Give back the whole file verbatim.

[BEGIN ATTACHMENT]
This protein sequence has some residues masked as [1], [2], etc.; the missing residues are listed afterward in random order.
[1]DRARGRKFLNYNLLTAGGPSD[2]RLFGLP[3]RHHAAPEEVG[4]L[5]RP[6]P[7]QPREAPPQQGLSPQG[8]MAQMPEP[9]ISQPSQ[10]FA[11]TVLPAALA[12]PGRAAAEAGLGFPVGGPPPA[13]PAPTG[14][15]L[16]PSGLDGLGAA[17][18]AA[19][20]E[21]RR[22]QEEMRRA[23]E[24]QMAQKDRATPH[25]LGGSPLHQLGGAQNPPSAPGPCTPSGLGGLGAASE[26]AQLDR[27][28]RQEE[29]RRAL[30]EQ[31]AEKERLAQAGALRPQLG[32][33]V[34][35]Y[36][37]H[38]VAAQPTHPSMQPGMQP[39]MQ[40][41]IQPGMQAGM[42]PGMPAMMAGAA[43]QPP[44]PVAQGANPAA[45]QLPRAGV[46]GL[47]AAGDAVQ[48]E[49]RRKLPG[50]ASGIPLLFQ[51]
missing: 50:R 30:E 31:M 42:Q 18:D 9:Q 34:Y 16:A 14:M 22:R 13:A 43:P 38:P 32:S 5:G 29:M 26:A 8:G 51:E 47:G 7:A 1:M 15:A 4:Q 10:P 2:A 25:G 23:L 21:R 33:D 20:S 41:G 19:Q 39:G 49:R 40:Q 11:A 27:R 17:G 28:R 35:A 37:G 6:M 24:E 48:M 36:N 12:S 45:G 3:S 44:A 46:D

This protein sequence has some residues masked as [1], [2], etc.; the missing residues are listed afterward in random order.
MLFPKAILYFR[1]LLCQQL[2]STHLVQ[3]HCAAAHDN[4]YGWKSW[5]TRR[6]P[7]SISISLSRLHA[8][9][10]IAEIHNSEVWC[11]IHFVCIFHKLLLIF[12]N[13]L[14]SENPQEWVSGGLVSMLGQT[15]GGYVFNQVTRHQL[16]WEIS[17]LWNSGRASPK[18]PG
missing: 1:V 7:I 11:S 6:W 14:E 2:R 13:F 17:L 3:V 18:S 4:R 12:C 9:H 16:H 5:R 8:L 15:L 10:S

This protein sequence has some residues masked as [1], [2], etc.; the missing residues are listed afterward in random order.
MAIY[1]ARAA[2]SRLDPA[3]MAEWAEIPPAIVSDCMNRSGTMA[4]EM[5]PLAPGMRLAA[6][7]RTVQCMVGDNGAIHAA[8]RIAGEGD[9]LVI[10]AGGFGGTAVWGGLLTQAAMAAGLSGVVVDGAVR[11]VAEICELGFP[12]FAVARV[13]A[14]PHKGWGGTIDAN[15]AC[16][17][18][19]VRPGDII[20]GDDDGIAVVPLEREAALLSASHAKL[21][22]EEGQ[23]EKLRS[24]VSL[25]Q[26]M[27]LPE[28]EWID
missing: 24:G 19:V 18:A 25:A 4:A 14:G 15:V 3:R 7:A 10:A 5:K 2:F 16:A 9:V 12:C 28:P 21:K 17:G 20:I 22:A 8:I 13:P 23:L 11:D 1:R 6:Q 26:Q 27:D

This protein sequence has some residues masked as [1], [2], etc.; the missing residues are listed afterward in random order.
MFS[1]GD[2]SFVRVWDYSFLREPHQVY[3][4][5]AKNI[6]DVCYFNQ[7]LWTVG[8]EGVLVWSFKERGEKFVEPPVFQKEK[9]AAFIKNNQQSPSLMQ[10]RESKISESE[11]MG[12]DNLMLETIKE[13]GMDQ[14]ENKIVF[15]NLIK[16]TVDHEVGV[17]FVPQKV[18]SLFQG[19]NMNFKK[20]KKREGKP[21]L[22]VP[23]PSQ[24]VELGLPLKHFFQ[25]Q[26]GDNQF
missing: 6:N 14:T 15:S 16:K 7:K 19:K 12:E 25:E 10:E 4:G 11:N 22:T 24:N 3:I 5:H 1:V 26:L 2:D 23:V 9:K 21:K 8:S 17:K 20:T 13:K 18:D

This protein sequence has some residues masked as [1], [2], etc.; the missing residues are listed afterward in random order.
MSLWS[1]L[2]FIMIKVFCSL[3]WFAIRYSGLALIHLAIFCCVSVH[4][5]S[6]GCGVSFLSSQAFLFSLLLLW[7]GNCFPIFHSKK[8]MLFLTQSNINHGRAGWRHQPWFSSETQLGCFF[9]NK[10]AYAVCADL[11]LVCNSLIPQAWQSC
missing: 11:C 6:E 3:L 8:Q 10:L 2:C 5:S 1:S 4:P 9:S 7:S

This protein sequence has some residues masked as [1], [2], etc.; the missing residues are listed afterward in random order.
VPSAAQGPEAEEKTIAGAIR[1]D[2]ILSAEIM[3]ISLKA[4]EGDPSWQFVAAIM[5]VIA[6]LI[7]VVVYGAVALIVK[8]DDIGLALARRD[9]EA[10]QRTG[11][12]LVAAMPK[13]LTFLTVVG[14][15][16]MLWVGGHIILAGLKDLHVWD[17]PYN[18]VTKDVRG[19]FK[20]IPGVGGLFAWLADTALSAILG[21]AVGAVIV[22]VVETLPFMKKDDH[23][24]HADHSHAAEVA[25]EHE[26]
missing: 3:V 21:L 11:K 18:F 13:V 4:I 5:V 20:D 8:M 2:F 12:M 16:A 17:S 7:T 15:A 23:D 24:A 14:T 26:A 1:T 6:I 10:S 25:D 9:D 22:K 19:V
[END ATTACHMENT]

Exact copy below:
This protein sequence has some residues masked as [1], [2], etc.; the missing residues are listed afterward in random order.
[1]DRARGRKFLNYNLLTAGGPSD[2]RLFGLP[3]RHHAAPEEVG[4]L[5]RP[6]P[7]QPREAPPQQGLSPQG[8]MAQMPEP[9]ISQPSQ[10]FA[11]TVLPAALA[12]PGRAAAEAGLGFPVGGPPPA[13]PAPTG[14][15]L[16]PSGLDGLGAA[17][18]AA[19][20]E[21]RR[22]QEEMRRA[23]E[24]QMAQKDRATPH[25]LGGSPLHQLGGAQNPPSAPGPCTPSGLGGLGAASE[26]AQLDR[27][28]RQEE[29]RRAL[30]EQ[31]AEKERLAQAGALRPQLG[32][33]V[34][35]Y[36][37]H[38]VAAQPTHPSMQPGMQP[39]MQ[40][41]IQPGMQAGM[42]PGMPAMMAGAA[43]QPP[44]PVAQGANPAA[45]QLPRAGV[46]GL[47]AAGDAVQ[48]E[49]RRKLPG[50]ASGIPLLFQ[51]
missing: 50:R 30:E 31:M 42:Q 18:D 9:Q 34:Y 16:A 14:M 22:R 13:A 43:P 38:P 32:S 5:G 29:M 26:A 8:G 51:E 47:G 7:A 1:M 15:A 4:Q 10:P 2:A 25:G 23:L 21:R 33:D 20:S 41:G 19:Q 39:G 49:R 40:Q 11:A 27:R 17:G 28:R 35:A 37:G 6:M 24:E 48:M 36:N 12:S 45:G 3:S 44:A 46:D

This protein sequence has some residues masked as [1], [2], etc.; the missing residues are listed afterward in random order.
MLFPKAILYFR[1]LLCQQL[2]STHLVQ[3]HCAAAHDN[4]YGWKSW[5]TRR[6]P[7]SISISLSRLHA[8][9][10]IAEIHNSEVWC[11]IHFVCIFHKLLLIF[12]N[13]L[14]SENPQEWVSGGLVSMLGQT[15]GGYVFNQVTRHQL[16]WEIS[17]LWNSGRASPK[18]PG
missing: 1:V 7:I 11:S 6:W 14:E 2:R 13:F 17:L 3:V 18:S 4:R 12:C 9:H 16:H 5:R 8:L 15:L 10:S

This protein sequence has some residues masked as [1], [2], etc.; the missing residues are listed afterward in random order.
MAIY[1]ARAA[2]SRLDPA[3]MAEWAEIPPAIVSDCMNRSGTMA[4]EM[5]PLAPGMRLAA[6][7]RTVQCMVGDNGAIHAA[8]RIAGEGD[9]LVI[10]AGGFGGTAVWGGLLTQAAMAAGLSGVVVDGAVR[11]VAEICELGFP[12]FAVARV[13]A[14]PHKGWGGTIDAN[15]AC[16][17][18][19]VRPGDII[20]GDDDGIAVVPLEREAALLSASHAKL[21][22]EEGQ[23]EKLRS[24]VSL[25]Q[26]M[27]LPE[28]EWID
missing: 24:G 19:V 18:A 25:A 4:A 14:G 15:V 3:R 7:A 10:A 5:K 2:F 16:A 9:V 12:C 28:P 21:K 17:G 20:I 22:A 8:I 13:P 23:L 11:D 1:R 6:Q 26:Q 27:D

This protein sequence has some residues masked as [1], [2], etc.; the missing residues are listed afterward in random order.
MFS[1]GD[2]SFVRVWDYSFLREPHQVY[3][4][5]AKNI[6]DVCYFNQ[7]LWTVG[8]EGVLVWSFKERGEKFVEPPVFQKEK[9]AAFIKNNQQSPSLMQ[10]RESKISESE[11]MG[12]DNLMLETIKE[13]GMDQ[14]ENKIVF[15]NLIK[16]TVDHEVGV[17]FVPQKV[18]SLFQG[19]NMNFKK[20]KKREGKP[21]L[22]VP[23]PSQ[24]VELGLPLKHFFQ[25]Q[26]GDNQF
missing: 6:N 14:T 15:S 16:K 7:K 19:K 12:E 25:E 10:E 4:G 11:N 22:T 24:N 3:I 5:H 1:V 26:L 2:D 23:V 9:K 21:K 8:S 17:K 20:T 13:K 18:D

This protein sequence has some residues masked as [1], [2], etc.; the missing residues are listed afterward in random order.
MSLWS[1]L[2]FIMIKVFCSL[3]WFAIRYSGLALIHLAIFCCVSVH[4][5]S[6]GCGVSFLSSQAFLFSLLLLW[7]GNCFPIFHSKK[8]MLFLTQSNINHGRAGWRHQPWFSSETQLGCFF[9]NK[10]AYAVCADL[11]LVCNSLIPQAWQSC
missing: 11:C 6:E 3:L 8:Q 10:L 2:C 5:S 1:S 4:P 9:S 7:S

This protein sequence has some residues masked as [1], [2], etc.; the missing residues are listed afterward in random order.
VPSAAQGPEAEEKTIAGAIR[1]D[2]ILSAEIM[3]ISLKA[4]EGDPSWQFVAAIM[5]VIA[6]LI[7]VVVYGAVALIVK[8]DDIGLALARRD[9]EA[10]QRTG[11][12]LVAAMPK[13]LTFLTVVG[14][15][16]MLWVGGHIILAGLKDLHVWD[17]PYN[18]VTKDVRG[19]FK[20]IPGVGGLFAWLADTALSAILG[21]AVGAVIV[22]VVETLPFMKKDDH[23][24]HADHSHAAEVA[25]EHE[26]
missing: 3:V 21:L 11:K 18:F 13:V 4:I 5:V 20:D 8:M 2:F 12:M 16:A 17:S 7:T 15:A 23:D 24:A 14:T 26:A 1:T 6:I 10:S 25:D 9:D 22:K 19:V